Women Fashion Designers: Miuccia Prada

Milan ended with a humdinger — the news that Raf Simons is joining Prada as the brand’s co-creative director with Miuccia Prada. The rumor mill had buzzed about the possibility for some time (and WWD reported in late January that it may be happening). Now, the entire industry will be rapt to see how this remarkable creative partnership unfolds, starting with the designers’ first joint-effort collection, for spring 2021.

Despite Prada’s protestations otherwise, you don’t have to be Nostradamus to see that she and her husband/chief executive officer Patrizio Bertelli are readying the house for the moment, whenever it may come, that she decides she’s had enough and wants to scale back. But for the foreseeable future, the focus is on Prada and Simons committing to an unprecedented creative partnership. “In theory, it’s forever,” Prada said of its anticipated run. They both recognize their pairing as a momentous union, as indicated in the press release that trumpeted it. “It opens a new dialogue, between designers widely acknowledged as two of the most important and influential of today,” the statement read, while calling the move, “a questioning of creative conventions.”

It is surely that. Typically, we think of great creativity as emanating from a single source; it’s difficult enough to try to grasp how a genuinely creative mind works on its own. Equal creative partnerships are all the more fascinating, even when the two parties embarked on their careers together, such as Domenico Dolce and Stefano Gabbana or Jack McCollough and Lazaro Hernandez. There’s a mystery to the transformation of creative thinking into the actual work produced — the breakdown of responsibilities, the internal power dynamic, the Lennon-McCartney of it all.

In this case, two major, world-renowned creatives with bold, long-established aesthetics and healthy egos are partnering up to create a single, unified vision for one of the most storied names in fashion, “with equal responsibilities for creative input and decision-making.” One’s an owner, one’s not. How will they gel? Will their working method be clinical or organic? Who comes up with the initial brief? Can the collaborative process possibly be as simple as Simons described during the Sunday press conference at which the news was revealed. “There’s more strength when two creatives believe in it, two creatives love it. It has more strength than when one believes in it. It’s as simple as that. When we both believe in it, we’re going to do it. When one of us doesn’t believe in it, we won’t do it,” he said.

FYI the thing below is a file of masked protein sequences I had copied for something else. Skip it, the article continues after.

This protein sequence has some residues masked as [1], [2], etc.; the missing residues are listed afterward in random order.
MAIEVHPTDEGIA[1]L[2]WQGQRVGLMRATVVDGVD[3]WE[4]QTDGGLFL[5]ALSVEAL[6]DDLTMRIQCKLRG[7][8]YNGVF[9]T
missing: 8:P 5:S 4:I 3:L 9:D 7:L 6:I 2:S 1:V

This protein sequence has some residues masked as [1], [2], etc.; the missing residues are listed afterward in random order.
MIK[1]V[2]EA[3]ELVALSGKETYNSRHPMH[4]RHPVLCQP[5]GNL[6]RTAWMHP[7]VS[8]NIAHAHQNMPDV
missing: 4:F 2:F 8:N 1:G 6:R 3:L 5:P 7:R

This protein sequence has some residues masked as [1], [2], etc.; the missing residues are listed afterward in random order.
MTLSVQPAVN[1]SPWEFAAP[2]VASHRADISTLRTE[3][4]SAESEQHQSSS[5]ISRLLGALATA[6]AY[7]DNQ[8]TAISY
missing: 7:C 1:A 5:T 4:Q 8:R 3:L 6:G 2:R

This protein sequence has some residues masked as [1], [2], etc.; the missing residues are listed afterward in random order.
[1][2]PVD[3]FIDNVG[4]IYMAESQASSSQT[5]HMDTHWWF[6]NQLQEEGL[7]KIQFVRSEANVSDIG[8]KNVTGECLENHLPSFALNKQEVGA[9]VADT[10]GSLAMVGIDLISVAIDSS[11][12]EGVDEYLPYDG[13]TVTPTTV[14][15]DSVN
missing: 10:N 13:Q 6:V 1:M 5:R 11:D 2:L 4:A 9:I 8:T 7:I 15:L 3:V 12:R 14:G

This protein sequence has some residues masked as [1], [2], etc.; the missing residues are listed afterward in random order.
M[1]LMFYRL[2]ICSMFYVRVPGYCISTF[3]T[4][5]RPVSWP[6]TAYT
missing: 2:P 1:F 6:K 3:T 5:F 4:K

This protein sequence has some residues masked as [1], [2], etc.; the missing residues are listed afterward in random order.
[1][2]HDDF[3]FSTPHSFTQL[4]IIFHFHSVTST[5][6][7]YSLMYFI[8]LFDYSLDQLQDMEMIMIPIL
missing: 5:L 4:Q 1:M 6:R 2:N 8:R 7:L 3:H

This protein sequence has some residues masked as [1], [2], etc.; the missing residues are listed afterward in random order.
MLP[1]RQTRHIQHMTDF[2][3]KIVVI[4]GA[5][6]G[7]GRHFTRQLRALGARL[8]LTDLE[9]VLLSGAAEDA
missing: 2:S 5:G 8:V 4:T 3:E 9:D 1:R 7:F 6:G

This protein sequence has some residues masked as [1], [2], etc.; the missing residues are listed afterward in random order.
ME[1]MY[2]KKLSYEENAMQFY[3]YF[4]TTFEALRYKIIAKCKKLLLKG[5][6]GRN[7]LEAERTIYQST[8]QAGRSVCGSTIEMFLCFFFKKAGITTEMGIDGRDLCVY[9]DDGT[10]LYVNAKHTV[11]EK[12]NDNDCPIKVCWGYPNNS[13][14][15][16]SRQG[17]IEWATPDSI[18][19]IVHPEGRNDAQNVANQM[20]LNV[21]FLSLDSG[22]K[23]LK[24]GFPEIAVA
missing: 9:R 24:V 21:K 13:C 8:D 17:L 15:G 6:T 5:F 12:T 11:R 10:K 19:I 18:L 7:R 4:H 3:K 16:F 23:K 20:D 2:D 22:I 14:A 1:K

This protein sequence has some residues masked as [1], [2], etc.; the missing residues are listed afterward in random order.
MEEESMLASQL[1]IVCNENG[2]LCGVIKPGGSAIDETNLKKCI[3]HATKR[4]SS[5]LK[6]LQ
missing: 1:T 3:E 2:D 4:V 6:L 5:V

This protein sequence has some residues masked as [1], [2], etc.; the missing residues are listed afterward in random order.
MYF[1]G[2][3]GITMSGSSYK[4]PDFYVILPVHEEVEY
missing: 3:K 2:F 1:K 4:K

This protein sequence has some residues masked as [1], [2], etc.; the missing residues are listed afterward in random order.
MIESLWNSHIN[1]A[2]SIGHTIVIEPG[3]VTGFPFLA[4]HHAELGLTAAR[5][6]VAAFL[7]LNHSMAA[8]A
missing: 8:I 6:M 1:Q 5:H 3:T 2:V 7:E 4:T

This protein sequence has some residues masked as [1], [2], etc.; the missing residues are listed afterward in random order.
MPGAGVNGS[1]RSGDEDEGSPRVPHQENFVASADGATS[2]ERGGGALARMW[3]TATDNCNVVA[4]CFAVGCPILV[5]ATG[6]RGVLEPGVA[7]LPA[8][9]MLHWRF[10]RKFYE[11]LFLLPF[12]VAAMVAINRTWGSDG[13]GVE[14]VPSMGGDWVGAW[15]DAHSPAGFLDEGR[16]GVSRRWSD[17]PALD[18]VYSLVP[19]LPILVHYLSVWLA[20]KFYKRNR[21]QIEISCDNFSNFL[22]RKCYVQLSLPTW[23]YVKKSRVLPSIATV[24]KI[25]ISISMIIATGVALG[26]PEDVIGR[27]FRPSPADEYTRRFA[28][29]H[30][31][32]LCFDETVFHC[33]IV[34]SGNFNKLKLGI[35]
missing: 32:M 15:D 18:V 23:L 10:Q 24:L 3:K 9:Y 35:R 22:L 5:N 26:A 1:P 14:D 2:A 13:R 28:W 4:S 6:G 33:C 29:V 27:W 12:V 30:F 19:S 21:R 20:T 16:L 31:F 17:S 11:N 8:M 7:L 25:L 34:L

Certainly, Prada should prove a better fit for Simons than either Dior or Calvin Klein. At Dior, he sometimes seemed to want to break fully free of archival constraints, and at Calvin Klein, there was probably too much of a culture clash from the get-go.

However it develops, the Miuccia-Raf relationship will be fascinating to watch, and will surely bring something new and compelling to fashion. Both designers are curious thinkers and natural provocateurs who use their runways as platforms for cultural commentary — but not at the expense of creating important fashion. Both pure creators, they believe steadfastly in the sanctity of innovation and creativity. Both are also savvy students of fashion history, and have referenced couture tropes in their work. While Simons is more typically associated with themes of youthful dissonance in his own men’s label and at Calvin Klein, he often explored haute motifs at Jil Sander, and concluded his tenure there with four collections that together comprise one of the most exquisite fashion sequences in memory. Were he to reawaken that side of his aesthetic at Prada, it could prove magical.

But is something lost? For years, Prada has used her runway to examine the nature of femininity and of women’s place in the culture. In her most recent collection, she took on “the clichés of glamour”; last season, it was “the power of women over clothing.” Hers has long been a singular, preeminent female voice in an industry dominated by men, particularly at the major brand level that garners the lion’s share of attention. Yes, other designing women address issues of women’s roles in the culture (delving deeper than merely what clothes we should wear, which obviously, all designers address) including younger women such as Simone Rocha, Marine Serre and Catherine Holstein. Phoebe Philo, she of the expansive cult following, is reportedly readying a comeback collection of her own (the news has her acolytes breathless with anticipation), and Stella McCartney’s environmental messaging crosses over into women-specific arguments as well. But right now only Prada and Dior’s Maria Grazia Chiuri regularly use their major-house runways for direct, specific commentary on women’s roles in the culture, and of the two, only one is an owner.

In teaming with Simons, Prada won’t relinquish her voice; she is far too strong, too determined and too dedicated for that. But by definition, the tenor of the Prada brand’s runway voice will change, no longer that of a woman speaking to other women, but now a consensus-of-two message from a woman and a man. Let’s hope it continues to resonate with equal clarity, power and positivity.

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